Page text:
The ammonites were all collected by Peter C. Robinson over a period of seventeen years from 1951 to 1968. For all specimens the geological horizon from which the ammonites were derived was carefully identified.
Some specimens were collected from material on the beach, having been removed from their position in the bed rock by natural erosion. The geological horizon of these specimens was identified by their known range of strata listed in literature and from personal observation. Most specimens were collected in situ from bedrock in quarries, cliffs or wave-cut platforms. In all cases the geographical location of each ammonite is given with a six figure grid reference.
The collection consists of ammonites from the Redcar Mudstone Formation, Staithes Sandstone Formation, Cleveland Ironstone Formation and Whitby Mudstone Formation of the Yorkshire Coast, ranging from Runswick Bay to Blea Wyke at Ravenscar. Ammonites were also collected from the Osgodby Formation (Red Cliff Rock Member) of Cayton Bay and Kelloways Formation of Drewton Cutting at South Cave. The Hackness Rock Member of the Osgodby Formation at Cunstone Nab, Hackness Rock Pit and Cayton Bay also yielded a number of ammonites. Specimens were obtained from the Oxford Clay Formation of Gristhorpe Bay; the Lower Calcareous Grit Formation at Tennant’s Cliff, Cayton Bay, and a small number of inland localities near Scarborough. The Coralline Oolite Formation of the Ayton area and the Kimmeridge Clay Formation near Reighton Gap provided a small number of specimens.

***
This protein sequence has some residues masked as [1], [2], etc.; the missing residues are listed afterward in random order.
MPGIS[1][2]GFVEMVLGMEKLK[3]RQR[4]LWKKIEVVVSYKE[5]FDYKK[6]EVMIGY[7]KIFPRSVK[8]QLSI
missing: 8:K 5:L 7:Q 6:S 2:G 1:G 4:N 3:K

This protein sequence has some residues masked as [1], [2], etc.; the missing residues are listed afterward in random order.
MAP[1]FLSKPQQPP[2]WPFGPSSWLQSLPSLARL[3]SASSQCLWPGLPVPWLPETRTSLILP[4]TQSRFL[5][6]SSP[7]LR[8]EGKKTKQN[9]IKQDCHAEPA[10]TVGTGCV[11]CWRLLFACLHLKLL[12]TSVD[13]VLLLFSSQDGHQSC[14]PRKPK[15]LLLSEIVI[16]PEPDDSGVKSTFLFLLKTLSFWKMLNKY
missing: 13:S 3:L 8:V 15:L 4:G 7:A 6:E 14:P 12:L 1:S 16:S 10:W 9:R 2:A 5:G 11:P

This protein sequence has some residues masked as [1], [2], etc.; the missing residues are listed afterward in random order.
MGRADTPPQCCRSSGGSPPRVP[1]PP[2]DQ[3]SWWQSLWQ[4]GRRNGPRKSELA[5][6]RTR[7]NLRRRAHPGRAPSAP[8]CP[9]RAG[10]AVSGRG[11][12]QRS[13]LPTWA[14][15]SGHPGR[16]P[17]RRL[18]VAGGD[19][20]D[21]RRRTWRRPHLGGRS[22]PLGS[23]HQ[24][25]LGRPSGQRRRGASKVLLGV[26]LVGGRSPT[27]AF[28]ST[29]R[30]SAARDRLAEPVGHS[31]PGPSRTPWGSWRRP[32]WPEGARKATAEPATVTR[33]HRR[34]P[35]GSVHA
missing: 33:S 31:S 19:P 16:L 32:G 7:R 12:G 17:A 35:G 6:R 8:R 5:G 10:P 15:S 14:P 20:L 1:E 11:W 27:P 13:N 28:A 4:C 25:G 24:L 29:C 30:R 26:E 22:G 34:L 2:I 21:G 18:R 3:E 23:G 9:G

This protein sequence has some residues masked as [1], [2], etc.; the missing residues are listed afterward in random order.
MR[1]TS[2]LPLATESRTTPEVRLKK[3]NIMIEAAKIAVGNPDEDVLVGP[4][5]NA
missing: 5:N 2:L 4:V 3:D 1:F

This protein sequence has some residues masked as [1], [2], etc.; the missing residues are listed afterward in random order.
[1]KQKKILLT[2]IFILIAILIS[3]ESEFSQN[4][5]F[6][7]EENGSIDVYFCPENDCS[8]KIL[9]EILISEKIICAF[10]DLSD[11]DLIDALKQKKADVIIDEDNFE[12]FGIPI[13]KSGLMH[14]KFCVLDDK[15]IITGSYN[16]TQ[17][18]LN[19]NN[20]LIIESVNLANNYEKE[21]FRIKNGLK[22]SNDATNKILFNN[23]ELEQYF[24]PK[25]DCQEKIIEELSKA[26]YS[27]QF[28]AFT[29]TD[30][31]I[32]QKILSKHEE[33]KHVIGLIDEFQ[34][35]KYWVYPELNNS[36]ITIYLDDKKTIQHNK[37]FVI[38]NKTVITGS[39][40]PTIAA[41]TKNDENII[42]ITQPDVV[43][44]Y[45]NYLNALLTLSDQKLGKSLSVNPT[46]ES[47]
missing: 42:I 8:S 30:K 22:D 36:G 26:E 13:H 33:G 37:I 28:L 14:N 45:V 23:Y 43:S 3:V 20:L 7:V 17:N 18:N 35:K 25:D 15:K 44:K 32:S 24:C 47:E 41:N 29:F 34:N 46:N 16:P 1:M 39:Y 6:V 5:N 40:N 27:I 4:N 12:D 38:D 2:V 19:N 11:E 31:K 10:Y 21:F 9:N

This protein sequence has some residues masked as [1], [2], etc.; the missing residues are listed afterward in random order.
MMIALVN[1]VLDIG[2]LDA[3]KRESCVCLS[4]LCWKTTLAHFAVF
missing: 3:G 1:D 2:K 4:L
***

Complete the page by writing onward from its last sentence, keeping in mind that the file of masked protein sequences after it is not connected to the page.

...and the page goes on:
Ammonites from the Speeton Clays were given into the hands of Prof. Peter Rawson for the purposes of his research. They are not included in the Robinson Collection.
The Robinson Collection of ammonites was given to the Geology Department of Hull University in the late 1960’s. Following the closure of the Geology Department at Hull University the Robinson Collection was handed over to Kingston-upon-Hull Museum, where the collection was reviewed in December 2008 and January 2009.
During the review in December 2008 some five specimens, with their details, were found to be missing. These were replaced on the 3rd. March 2009 with five specimens from Peter C. Robinson's private teaching collection and numbered with the numbers initially given to the five missing specimens.
Identification was obtained from Buckman’s Yorkshire Type Ammonites Vols. 1-7 (see below), appropriate Palaeontographical Monographs and Spath’s Liparoceratid Ammonites. Many of the Liassic ammonites were checked against specimens on display in the Whitby Museum. Most specimens were checked by the late Prof. John Neale, one or two by the late Prof. Hemingway of Leeds and some rare Liassic ones by the late Dr. Leslie Bairstow of the British Museum.
- The scale shown on the photographs of ammonites in the collection is: one box = one centimeter. For example the photograph above has a scale showing three centimeters.
- The map only serves to illustrate the general location of the site and not the exact location of the fossil. The grid reference provided identifies an area 100m x 100m but the mapping software displays this as a point.